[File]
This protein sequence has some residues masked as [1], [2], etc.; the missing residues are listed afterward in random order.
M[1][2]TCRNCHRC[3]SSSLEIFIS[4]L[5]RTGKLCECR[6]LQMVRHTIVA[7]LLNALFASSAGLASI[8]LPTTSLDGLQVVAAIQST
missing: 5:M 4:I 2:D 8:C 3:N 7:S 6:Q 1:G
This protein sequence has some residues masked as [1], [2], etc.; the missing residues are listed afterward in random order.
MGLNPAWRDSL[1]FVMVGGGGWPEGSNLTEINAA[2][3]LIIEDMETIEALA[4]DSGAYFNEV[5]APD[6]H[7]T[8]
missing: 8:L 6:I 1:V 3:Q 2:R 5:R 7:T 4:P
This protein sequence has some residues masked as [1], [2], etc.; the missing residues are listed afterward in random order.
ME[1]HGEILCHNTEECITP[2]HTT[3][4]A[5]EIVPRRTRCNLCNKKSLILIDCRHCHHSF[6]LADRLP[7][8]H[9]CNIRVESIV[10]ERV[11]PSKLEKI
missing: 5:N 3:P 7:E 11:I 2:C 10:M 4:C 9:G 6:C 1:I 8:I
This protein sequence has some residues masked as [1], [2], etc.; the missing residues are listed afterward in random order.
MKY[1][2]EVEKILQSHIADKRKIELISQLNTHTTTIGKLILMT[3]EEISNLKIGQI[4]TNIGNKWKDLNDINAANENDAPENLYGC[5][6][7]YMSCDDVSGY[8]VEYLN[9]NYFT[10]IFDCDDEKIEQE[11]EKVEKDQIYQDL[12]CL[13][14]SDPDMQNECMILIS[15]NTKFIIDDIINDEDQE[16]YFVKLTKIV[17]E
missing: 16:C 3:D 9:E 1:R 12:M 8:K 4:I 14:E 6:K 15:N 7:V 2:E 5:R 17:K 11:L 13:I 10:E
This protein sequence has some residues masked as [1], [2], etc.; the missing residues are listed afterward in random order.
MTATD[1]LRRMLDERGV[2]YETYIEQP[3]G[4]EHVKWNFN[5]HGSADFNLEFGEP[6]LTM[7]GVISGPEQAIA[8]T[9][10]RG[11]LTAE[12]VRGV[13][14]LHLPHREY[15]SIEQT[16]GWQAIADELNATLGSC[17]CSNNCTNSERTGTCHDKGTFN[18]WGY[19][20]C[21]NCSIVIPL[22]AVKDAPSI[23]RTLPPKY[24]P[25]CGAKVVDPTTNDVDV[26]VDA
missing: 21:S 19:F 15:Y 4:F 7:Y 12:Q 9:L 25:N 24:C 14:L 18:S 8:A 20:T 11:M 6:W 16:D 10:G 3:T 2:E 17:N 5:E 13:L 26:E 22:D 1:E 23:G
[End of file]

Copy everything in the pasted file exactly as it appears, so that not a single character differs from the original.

This protein sequence has some residues masked as [1], [2], etc.; the missing residues are listed afterward in random order.
M[1][2]TCRNCHRC[3]SSSLEIFIS[4]L[5]RTGKLCECR[6]LQMVRHTIVA[7]LLNALFASSAGLASI[8]LPTTSLDGLQVVAAIQST
missing: 5:M 4:I 2:D 8:C 3:N 7:S 6:Q 1:G
This protein sequence has some residues masked as [1], [2], etc.; the missing residues are listed afterward in random order.
MGLNPAWRDSL[1]FVMVGGGGWPEGSNLTEINAA[2][3]LIIEDMETIEALA[4]DSGAYFNEV[5]APD[6]H[7]T[8]
missing: 8:L 6:I 1:V 3:Q 2:R 5:R 7:T 4:P
This protein sequence has some residues masked as [1], [2], etc.; the missing residues are listed afterward in random order.
ME[1]HGEILCHNTEECITP[2]HTT[3][4]A[5]EIVPRRTRCNLCNKKSLILIDCRHCHHSF[6]LADRLP[7][8]H[9]CNIRVESIV[10]ERV[11]PSKLEKI
missing: 5:N 3:P 7:E 11:I 2:C 10:M 4:C 9:G 6:C 1:I 8:I
This protein sequence has some residues masked as [1], [2], etc.; the missing residues are listed afterward in random order.
MKY[1][2]EVEKILQSHIADKRKIELISQLNTHTTTIGKLILMT[3]EEISNLKIGQI[4]TNIGNKWKDLNDINAANENDAPENLYGC[5][6][7]YMSCDDVSGY[8]VEYLN[9]NYFT[10]IFDCDDEKIEQE[11]EKVEKDQIYQDL[12]CL[13][14]SDPDMQNECMILIS[15]NTKFIIDDIINDEDQE[16]YFVKLTKIV[17]E
missing: 16:C 3:D 9:E 1:R 12:M 8:K 4:I 14:E 6:K 15:N 7:V 2:E 5:R 17:K 11:L 13:I 10:E
This protein sequence has some residues masked as [1], [2], etc.; the missing residues are listed afterward in random order.
MTATD[1]LRRMLDERGV[2]YETYIEQP[3]G[4]EHVKWNFN[5]HGSADFNLEFGEP[6]LTM[7]GVISGPEQAIA[8]T[9][10]RG[11]LTAE[12]VRGV[13][14]LHLPHREY[15]SIEQT[16]GWQAIADELNATLGSC[17]CSNNCTNSERTGTCHDKGTFN[18]WGY[19][20]C[21]NCSIVIPL[22]AVKDAPSI[23]RTLPPKY[24]P[25]CGAKVVDPTTNDVDV[26]VDA
missing: 21:S 19:F 15:Y 4:F 7:Y 12:Q 9:L 25:N 24:C 14:L 18:S 8:A 20:T 11:M 6:W 16:D 10:G 3:T 2:E 17:N 5:E 13:L 26:E 22:D 1:E 23:G